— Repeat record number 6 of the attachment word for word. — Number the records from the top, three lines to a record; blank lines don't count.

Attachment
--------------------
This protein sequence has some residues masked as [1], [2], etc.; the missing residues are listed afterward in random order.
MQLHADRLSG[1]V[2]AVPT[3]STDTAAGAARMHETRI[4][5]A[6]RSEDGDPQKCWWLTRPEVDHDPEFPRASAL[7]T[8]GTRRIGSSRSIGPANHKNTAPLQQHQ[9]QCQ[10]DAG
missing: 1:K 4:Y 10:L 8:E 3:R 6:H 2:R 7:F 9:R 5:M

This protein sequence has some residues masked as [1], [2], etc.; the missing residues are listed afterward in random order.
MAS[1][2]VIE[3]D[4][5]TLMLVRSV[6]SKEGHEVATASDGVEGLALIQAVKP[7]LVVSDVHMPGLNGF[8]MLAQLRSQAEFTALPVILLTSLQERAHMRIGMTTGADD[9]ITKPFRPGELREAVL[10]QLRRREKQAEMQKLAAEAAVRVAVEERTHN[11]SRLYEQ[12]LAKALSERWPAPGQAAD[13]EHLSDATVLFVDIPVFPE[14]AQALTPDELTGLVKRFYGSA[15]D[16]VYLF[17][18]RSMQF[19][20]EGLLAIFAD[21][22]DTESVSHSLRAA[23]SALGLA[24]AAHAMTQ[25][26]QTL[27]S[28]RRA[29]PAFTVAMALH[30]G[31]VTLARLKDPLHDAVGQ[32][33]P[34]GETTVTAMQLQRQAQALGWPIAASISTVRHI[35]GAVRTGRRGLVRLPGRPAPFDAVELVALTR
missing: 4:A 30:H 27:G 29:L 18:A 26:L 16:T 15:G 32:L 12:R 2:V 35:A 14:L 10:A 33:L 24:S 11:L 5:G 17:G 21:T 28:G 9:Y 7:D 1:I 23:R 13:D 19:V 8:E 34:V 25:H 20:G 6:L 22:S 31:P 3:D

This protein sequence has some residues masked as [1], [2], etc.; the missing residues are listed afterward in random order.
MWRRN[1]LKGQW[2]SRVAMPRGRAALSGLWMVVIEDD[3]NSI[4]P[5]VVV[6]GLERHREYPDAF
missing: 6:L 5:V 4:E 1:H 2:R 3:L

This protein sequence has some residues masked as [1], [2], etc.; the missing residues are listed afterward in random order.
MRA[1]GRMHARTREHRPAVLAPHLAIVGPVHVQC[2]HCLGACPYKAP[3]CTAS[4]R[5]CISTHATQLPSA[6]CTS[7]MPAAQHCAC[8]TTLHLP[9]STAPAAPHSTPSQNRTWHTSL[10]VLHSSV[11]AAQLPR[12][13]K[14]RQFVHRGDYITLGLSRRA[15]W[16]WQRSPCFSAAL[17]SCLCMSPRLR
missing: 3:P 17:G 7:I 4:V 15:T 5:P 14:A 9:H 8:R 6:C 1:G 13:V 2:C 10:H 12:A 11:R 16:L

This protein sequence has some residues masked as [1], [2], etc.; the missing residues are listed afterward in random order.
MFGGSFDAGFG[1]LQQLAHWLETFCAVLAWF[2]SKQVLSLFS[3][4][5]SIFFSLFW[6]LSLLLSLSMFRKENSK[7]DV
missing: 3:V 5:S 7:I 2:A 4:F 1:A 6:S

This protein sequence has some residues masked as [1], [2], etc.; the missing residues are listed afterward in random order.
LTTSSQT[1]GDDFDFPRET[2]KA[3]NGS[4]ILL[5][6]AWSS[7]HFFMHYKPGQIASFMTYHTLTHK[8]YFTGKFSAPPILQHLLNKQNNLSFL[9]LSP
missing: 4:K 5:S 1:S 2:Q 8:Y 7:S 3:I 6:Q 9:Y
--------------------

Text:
This protein sequence has some residues masked as [1], [2], etc.; the missing residues are listed afterward in random order.
LTTSSQT[1]GDDFDFPRET[2]KA[3]NGS[4]ILL[5][6]AWSS[7]HFFMHYKPGQIASFMTYHTLTHK[8]YFTGKFSAPPILQHLLNKQNNLSFL[9]LSP
missing: 4:K 5:S 1:S 2:Q 8:Y 7:S 3:I 6:Q 9:Y